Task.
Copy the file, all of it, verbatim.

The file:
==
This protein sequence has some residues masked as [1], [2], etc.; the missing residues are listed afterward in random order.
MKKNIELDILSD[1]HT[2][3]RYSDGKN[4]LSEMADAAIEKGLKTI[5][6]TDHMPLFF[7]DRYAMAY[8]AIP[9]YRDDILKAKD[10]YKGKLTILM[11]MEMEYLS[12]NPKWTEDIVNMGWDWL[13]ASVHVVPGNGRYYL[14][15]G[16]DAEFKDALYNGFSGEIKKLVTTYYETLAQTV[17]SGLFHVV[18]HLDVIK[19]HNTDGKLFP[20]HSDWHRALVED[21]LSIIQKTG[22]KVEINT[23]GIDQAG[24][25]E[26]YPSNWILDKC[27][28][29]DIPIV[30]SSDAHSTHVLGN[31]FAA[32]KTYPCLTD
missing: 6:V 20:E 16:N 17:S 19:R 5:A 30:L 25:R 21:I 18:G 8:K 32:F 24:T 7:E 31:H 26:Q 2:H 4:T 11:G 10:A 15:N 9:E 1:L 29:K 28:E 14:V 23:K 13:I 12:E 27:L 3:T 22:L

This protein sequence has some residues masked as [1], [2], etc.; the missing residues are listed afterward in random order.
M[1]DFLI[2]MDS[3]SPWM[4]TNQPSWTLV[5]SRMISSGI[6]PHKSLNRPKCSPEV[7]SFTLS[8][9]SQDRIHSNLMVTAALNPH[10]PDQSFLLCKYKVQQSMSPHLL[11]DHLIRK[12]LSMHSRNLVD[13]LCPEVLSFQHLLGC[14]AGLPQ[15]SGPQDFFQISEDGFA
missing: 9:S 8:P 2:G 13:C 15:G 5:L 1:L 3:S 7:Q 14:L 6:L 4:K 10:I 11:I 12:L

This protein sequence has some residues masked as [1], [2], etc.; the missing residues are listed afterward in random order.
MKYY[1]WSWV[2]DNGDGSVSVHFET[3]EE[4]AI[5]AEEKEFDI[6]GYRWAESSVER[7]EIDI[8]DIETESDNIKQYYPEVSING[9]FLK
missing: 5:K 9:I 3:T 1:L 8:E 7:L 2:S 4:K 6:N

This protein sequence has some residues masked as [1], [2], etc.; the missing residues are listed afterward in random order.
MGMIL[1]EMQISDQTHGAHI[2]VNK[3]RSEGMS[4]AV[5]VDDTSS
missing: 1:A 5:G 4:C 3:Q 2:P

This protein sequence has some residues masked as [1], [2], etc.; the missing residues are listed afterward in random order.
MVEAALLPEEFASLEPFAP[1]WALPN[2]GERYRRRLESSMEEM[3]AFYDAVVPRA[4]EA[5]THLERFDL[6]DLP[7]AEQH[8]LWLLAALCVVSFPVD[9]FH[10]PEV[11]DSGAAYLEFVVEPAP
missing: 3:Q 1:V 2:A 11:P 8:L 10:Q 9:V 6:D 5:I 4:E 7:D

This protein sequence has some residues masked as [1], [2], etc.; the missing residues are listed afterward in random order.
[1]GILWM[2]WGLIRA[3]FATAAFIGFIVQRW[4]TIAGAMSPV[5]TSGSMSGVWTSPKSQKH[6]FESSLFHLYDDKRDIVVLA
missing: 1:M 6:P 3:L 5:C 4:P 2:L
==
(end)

This protein sequence has some residues masked as [1], [2], etc.; the missing residues are listed afterward in random order.
MKKNIELDILSD[1]HT[2][3]RYSDGKN[4]LSEMADAAIEKGLKTI[5][6]TDHMPLFF[7]DRYAMAY[8]AIP[9]YRDDILKAKD[10]YKGKLTILM[11]MEMEYLS[12]NPKWTEDIVNMGWDWL[13]ASVHVVPGNGRYYL[14][15]G[16]DAEFKDALYNGFSGEIKKLVTTYYETLAQTV[17]SGLFHVV[18]HLDVIK[19]HNTDGKLFP[20]HSDWHRALVED[21]LSIIQKTG[22]KVEINT[23]GIDQAG[24][25]E[26]YPSNWILDKC[27][28][29]DIPIV[30]SSDAHSTHVLGN[31]FAA[32]KTYPCLTD
missing: 6:V 20:E 16:N 17:S 19:R 5:A 30:L 25:R 21:I 18:G 8:K 32:F 24:T 7:E 31:H 26:Q 2:H 4:T 11:G 10:A 15:N 9:E 1:L 29:K 28:E 14:V 23:K 13:I 12:E 27:L 3:T 22:L

This protein sequence has some residues masked as [1], [2], etc.; the missing residues are listed afterward in random order.
M[1]DFLI[2]MDS[3]SPWM[4]TNQPSWTLV[5]SRMISSGI[6]PHKSLNRPKCSPEV[7]SFTLS[8][9]SQDRIHSNLMVTAALNPH[10]PDQSFLLCKYKVQQSMSPHLL[11]DHLIRK[12]LSMHSRNLVD[13]LCPEVLSFQHLLGC[14]AGLPQ[15]SGPQDFFQISEDGFA
missing: 9:S 8:P 2:G 13:C 15:G 5:L 1:L 3:S 7:Q 14:L 6:L 4:K 10:I 11:I 12:L

This protein sequence has some residues masked as [1], [2], etc.; the missing residues are listed afterward in random order.
MKYY[1]WSWV[2]DNGDGSVSVHFET[3]EE[4]AI[5]AEEKEFDI[6]GYRWAESSVER[7]EIDI[8]DIETESDNIKQYYPEVSING[9]FLK
missing: 5:K 9:I 3:T 1:L 8:E 7:L 2:S 4:K 6:N

This protein sequence has some residues masked as [1], [2], etc.; the missing residues are listed afterward in random order.
MGMIL[1]EMQISDQTHGAHI[2]VNK[3]RSEGMS[4]AV[5]VDDTSS
missing: 1:A 5:G 4:C 3:Q 2:P

This protein sequence has some residues masked as [1], [2], etc.; the missing residues are listed afterward in random order.
MVEAALLPEEFASLEPFAP[1]WALPN[2]GERYRRRLESSMEEM[3]AFYDAVVPRA[4]EA[5]THLERFDL[6]DLP[7]AEQH[8]LWLLAALCVVSFPVD[9]FH[10]PEV[11]DSGAAYLEFVVEPAP
missing: 3:Q 1:V 2:A 11:P 8:L 10:Q 9:V 6:D 5:I 4:E 7:D

This protein sequence has some residues masked as [1], [2], etc.; the missing residues are listed afterward in random order.
[1]GILWM[2]WGLIRA[3]FATAAFIGFIVQRW[4]TIAGAMSPV[5]TSGSMSGVWTSPKSQKH[6]FESSLFHLYDDKRDIVVLA
missing: 1:M 6:P 3:L 5:C 4:P 2:L